You already know you have a great idea, a great invention, or have developed a new technology. Knowing this inspired you to find a company interested in taking your idea further. And now, through your hard work, you have found a company that also thinks your invention is great! They are in the right industry, so not only can they appreciate the value of your idea, but they are also in a position to make it happen! Congratulations! This is a fantastic place to be. And at this point, you are probably asking, “Now what?”
The next step is to make some type of agreement between you and the company. The purpose of the agreement would be to give them the right to manufacture and sell your invention, in exchange for them paying you royalties. This type of agreement is commonly called a “licensing agreement,” and it’s an essential step toward getting paid for what you have created.
Precisely because it is such an essential step, it is also a step that must be taken very carefully.
There are many traps or pitfalls that can occur when drawing up a licensing agreement. In this article, we’ll discuss one of the most common traps—to help you prepare for this phase of commercializing your invention with the proper amount of caution.
There are two main types of licensing agreements: exclusive and non-exclusive. If the company you are dealing with will be the only one you allow to produce your invention, then you are talking about an exclusive licensing agreement. On the other hand, a non-exclusive license agreement means that when you are finished making a deal with this company, you can turn around and look for other companies to also make deals with.
Non-exclusive license agreements can really help a product spread. For example, when Phillips invented the compact disc, they licensed their technology to many different companies who were then allowed to produce compact disc players. This allowed the compact disc to virtually replace phonograph records within a few short years.
For an individual, however, it will usually be the case that the company you are dealing with will want an exclusive license. For this reason, you must be aware of the biggest trap that inventors fall into: What if the company to whom you have given an exclusive license decides to “shelve” your idea?
Consider this example. You are talking to XYZ Corp. about licensing your invention. They love the idea, and they project $10 million in sales over the next three years. It all sounds great, so you enter into an exclusive agreement with XYZ Corp. to manufacture your invention. The term of the agreement is for the life of the patent. They agree to pay you a 10 percent royalty on all products they sell. Sounds great! If all goes according to plan, you’ll rake in a cool million dollars in royalties!
But what happens if a year goes by and XYZ hasn’t produced or sold your product. How much do they owe you in royalties? Two years go by? Five years go by? The answer in all cases is zero. They don’t owe you anything unless they produce the product. If they never produce it, they never owe you a single dollar.
Now, if years go by and they never do anything with your invention, are you free to find another company to work on your invention—or to produce and market it on your own? NO. If you made the agreement described above, you would be effectively stuck. All of the rights to produce your invention would belong to XYZ, for the life of the patent—which is ‘forever’ in the world of innovation. (Actually, in the real world, it’s 20 years from the date you filed for patent protection.) And XYZ would never have to pay you a penny!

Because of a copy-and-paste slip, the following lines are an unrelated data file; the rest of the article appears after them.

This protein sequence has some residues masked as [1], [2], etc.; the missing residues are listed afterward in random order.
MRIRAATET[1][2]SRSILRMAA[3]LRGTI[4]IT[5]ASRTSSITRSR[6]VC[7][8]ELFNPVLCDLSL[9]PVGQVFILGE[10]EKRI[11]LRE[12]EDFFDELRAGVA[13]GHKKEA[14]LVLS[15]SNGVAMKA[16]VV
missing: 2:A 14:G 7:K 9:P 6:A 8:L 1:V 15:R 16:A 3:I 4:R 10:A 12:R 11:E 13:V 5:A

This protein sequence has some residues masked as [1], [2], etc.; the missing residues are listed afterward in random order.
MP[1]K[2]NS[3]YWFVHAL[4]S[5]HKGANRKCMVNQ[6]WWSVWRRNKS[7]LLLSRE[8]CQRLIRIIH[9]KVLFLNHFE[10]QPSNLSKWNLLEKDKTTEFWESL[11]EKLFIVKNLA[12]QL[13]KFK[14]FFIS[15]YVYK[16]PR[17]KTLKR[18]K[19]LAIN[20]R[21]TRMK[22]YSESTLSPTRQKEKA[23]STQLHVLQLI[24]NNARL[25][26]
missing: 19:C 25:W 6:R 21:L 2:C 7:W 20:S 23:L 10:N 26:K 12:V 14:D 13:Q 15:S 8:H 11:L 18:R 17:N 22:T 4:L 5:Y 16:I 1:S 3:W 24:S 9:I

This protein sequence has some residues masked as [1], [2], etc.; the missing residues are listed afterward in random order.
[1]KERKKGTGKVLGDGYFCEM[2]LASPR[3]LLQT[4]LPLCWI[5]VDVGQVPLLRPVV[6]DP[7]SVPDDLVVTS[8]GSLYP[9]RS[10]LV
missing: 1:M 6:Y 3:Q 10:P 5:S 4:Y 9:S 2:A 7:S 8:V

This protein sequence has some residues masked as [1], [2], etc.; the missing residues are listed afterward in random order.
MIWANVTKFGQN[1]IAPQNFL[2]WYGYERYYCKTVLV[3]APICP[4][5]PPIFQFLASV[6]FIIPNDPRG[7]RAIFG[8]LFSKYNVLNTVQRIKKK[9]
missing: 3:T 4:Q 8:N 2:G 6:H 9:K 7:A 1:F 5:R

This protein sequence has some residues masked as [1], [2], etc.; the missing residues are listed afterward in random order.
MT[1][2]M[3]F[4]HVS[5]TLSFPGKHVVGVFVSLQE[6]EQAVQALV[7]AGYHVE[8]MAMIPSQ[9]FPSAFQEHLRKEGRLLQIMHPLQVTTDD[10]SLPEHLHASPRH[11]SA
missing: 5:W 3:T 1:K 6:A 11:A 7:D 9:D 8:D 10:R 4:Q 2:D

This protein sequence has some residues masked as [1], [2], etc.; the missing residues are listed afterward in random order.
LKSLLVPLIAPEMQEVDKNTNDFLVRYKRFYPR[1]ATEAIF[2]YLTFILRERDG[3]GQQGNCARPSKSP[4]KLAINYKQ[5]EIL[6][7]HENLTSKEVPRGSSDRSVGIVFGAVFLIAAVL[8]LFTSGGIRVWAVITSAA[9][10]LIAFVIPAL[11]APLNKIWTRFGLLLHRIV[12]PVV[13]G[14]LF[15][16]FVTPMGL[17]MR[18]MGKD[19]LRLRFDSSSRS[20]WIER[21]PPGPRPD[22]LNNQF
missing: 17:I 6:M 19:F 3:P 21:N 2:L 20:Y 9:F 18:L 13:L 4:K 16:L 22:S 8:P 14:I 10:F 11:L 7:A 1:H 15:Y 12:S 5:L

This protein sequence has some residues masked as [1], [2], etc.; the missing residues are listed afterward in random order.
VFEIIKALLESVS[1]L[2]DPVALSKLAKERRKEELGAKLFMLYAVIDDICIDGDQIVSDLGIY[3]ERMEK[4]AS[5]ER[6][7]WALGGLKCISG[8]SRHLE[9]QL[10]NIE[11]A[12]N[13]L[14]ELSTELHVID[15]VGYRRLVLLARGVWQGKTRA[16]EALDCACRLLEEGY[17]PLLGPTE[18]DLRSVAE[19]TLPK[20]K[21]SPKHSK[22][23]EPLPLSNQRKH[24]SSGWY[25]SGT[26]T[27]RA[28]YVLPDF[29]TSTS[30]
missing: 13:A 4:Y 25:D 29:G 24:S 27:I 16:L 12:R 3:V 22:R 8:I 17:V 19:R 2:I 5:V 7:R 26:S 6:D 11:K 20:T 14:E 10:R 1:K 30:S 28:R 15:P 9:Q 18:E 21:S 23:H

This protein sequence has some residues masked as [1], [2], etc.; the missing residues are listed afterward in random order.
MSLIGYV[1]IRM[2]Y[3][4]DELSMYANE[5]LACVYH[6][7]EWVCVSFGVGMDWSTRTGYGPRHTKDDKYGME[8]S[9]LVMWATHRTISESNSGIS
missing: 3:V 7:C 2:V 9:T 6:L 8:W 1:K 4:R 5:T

To avoid this trap, there are several things you can do:
1. Limit the term. This is the most basic defense against a company that doesn’t follow through with producing your invention. If the contract is for a limited term, at some point the rights will revert back to you.
2. Get money up front. Sometimes, money obtained upon signing the contract is called “good faith money.” That’s because it tends to show that the company is serious and acting in good faith. If they weren’t serious, they probably wouldn’t be willing to pay money up front. The only way for them to recoup their investment would be to actually produce your invention (which would begin generating royalties for you anyway). So the money they pay you is a strong motivation for them to get things moving forward, and usually demonstrates their genuine intent to do so.
3. Include an anti-shelving clause in the agreement. Putting such a clause in the agreement will give you the right to cancel the contract if the company doesn’t perform certain agreed upon actions. Sometimes, a timetable is created for moving the invention into production. Other times, this clause is structured as a “minimum royalties guarantee”—requiring the company to either pay you a minimum royalty in a certain time period, or default on the agreement.
Clearly, the most important thing you can do is work with an attorney who is experienced with licensing agreements. There are many more details that ought to be addressed in the agreement that are beyond the scope of this article. A professional will make sure your best interests are considered.
And remember, if you filed a patent application, and you idea is patent pending when it gets to the point that a company is seriously considering entering into a licensing agreement with you, they will have their own attorneys research your invention to determine whether you are likely to get a patent, and how strong such a patent would be.
If you don’t have a good sense of what they will find out in their research, not only could this be a deal-breaker, but it could also give them reason to move ahead with the idea without you! This is yet another reason why doing your homework ahead of time will help prevent surprises later.